Will The Future Of The Entertainment Industry Be More Animated?

4 mn read

The pandemic has redefined nearly every facet of the suddenly shut-down entertainment industry. As in-person filming could no longer take place in studios, animated movies and TV series spiked in popularity, mainly for the convenience of streaming services like Netflix, Amazon and Hulu. During the early stages of the pandemic, Netflix announced that it gained 10 million new subscribers when countries ordered residents to stay home and it reached nearly 193 million subscribers worldwide, making it tough for its competitors to keep up. The downside mentioned in the company’s statement said, “We expect the paused productions will lead to a more second half weighted content slate in terms of our big titles, although we anticipate the total number of originals for the full year will still be higher than 2020.”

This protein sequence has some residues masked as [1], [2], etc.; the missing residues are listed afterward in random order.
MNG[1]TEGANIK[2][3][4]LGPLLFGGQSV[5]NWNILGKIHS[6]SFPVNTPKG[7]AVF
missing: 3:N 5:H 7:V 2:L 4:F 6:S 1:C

Taiwan animated film No.7 Cherry Lane. Photo: No.7 Cherry Lane/Facebook

The Creative Director at Truba Animation, Greg Sharp, explained how lots of streaming content was already in the works before the shutdown, “The big platforms are putting more animated shows out, but they would have been greenlit well before the pandemic.” The Truba Animation team has created captivating visuals and stories for clients varying from HBO, Rick and Morty, Adidas, to music videos for Childish Gambino and more. Sharp continued, “Since even a pilot can take 1.5 years from greenlight, it’s too soon to tell if Covid will have resulted in more shows!” As a filmmaker, animator, writer and conceptual artist from New Zealand, Sharp has absorbed the art-industry’s “license to be eccentric” and feels almost a sense of obligation to be “intense, surreal, and extreme” in all of his work.